Sunday, 10 July 2011

National Museum artefacts 1: the oversized chair

It's raining today. Not just a monsoon flash-in-a-pan downpour, but a steady stream that's English in is constancy and Indian in its heaviness. Outside my window the street is already flooded (note to Sheila Dikshit: now that the Metro is such a success, how about focusing on the city's drainage system?).

So I think I will be staying home today. Happily, as I mentioned in my last post, I've stored up plenty of things to blog about, not least the brilliant National Museum, which, displaying though it does but a tiny fraction of the country's artistic and cultural heritage (and short though it is on explanatory displays) is one of the most fascinating museums I've been to in a while.

Originally I was going to snap some of the more interesting exhibits and put them all in a single post, but I got quite carried away and took photos of well over a dozen. So I'm going to drip feed them into the blog in a series of short posts which will make me look like a seriously prolific blogger. I hope you find this vaguely interesting!

Most of the museum's prize exhibits are on the ground floor, but I'm going to start with something that is tucked away on the top floor. It grabbed me from the moment I saw it and still fascinates me with questions. It was in a section ambiguously entitled "ethnic art", which I think means it comes from one of the tribal areas in Central-Eastern India. But there was absolutely no information to accompany it whatsoever, leaving me to conjecture about its possible origin and meaning.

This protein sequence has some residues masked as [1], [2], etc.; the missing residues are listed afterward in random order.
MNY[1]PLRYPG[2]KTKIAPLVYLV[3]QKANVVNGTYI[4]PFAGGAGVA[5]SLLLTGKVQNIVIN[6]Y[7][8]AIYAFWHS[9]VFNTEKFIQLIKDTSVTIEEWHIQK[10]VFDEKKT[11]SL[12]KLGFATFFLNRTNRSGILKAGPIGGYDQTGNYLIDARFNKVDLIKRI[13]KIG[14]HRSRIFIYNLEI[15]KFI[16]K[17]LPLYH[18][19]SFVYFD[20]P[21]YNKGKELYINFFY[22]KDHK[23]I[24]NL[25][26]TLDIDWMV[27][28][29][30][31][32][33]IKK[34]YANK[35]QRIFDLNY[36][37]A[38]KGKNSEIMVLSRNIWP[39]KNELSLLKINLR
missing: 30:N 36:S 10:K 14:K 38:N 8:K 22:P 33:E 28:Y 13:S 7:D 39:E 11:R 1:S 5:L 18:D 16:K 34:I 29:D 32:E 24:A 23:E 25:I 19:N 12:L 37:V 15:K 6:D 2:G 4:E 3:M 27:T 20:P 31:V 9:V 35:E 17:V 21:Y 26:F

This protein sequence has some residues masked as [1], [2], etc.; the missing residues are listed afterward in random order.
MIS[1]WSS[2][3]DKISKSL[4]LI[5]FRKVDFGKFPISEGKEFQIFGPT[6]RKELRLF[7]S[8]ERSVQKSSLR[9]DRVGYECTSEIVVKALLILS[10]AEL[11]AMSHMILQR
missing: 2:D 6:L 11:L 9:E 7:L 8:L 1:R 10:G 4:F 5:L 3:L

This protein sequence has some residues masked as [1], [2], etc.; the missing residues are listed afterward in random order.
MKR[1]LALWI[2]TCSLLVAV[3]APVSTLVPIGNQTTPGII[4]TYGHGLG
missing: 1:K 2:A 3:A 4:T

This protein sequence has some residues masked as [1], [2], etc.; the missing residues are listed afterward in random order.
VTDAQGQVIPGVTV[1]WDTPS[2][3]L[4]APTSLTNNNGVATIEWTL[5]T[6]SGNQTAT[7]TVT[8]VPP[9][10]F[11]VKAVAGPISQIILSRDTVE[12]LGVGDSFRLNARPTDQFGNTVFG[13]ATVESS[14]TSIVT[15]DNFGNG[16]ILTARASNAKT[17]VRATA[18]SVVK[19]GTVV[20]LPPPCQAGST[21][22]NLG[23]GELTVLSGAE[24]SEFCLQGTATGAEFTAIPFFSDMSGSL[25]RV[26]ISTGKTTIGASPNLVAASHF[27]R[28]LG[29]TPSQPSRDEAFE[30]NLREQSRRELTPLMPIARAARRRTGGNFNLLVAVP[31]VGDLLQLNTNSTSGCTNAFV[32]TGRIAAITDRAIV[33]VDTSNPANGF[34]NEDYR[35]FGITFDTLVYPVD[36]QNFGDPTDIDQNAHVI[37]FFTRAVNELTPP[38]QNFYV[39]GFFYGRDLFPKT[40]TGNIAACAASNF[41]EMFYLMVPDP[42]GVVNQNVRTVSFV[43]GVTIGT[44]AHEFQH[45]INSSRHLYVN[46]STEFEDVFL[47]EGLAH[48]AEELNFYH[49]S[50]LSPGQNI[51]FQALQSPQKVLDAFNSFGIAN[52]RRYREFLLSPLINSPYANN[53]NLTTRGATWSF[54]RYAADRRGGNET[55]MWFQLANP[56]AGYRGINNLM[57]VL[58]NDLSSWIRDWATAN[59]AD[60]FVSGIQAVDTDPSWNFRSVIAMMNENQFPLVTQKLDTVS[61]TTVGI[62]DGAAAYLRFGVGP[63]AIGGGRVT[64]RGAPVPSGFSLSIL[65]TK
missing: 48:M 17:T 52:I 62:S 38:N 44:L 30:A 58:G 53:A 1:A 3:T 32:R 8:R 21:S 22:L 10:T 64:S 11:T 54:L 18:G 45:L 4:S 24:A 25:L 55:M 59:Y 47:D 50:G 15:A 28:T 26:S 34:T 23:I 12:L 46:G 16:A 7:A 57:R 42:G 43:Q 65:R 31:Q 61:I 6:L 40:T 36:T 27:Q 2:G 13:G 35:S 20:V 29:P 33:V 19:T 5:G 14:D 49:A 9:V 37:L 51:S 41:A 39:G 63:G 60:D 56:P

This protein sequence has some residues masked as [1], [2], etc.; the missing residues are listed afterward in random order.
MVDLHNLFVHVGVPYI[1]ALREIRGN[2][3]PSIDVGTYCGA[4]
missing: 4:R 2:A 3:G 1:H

When I first saw it I actually thought it was some strange kind of chariot with two people at the reins. It's made of metal and the figures perched on the edge combined with the dangling circles of metal shapes at the back and the little animal figures made me think of the Sharmanka kinetic theatre I saw recently in Glasgow (by the way, if you're ever in Glasgow do go and see that, it's really incredible).

But then I realised that if this thing were to lurch into life like Sharmanka's creations, it would be going nowhere - the figures are perched on the edge of a chair that's far too large for them (the whole thing is a little bit larger than a regular dining room chair). Why? What's the significance of what they are holding (the male figure on the right has an axe, the female on the left a basket)? Why is the male's arm lowered and the female's raised?

There are so many little details to enjoy. The little birds perched behind the couple, looking back at the viewer (you can see one just above the female figure's raised arm); the incredible decoration of the female figure's ears; the calm and somewhat complacent expression on the faces.

I kind of wish there had been some information about the piece. But at the same time it's fun to be able to use your imagination a bit about what it all means (I'm going with some kind of wedding celebration). And it's just an extraordinary thing to look at.

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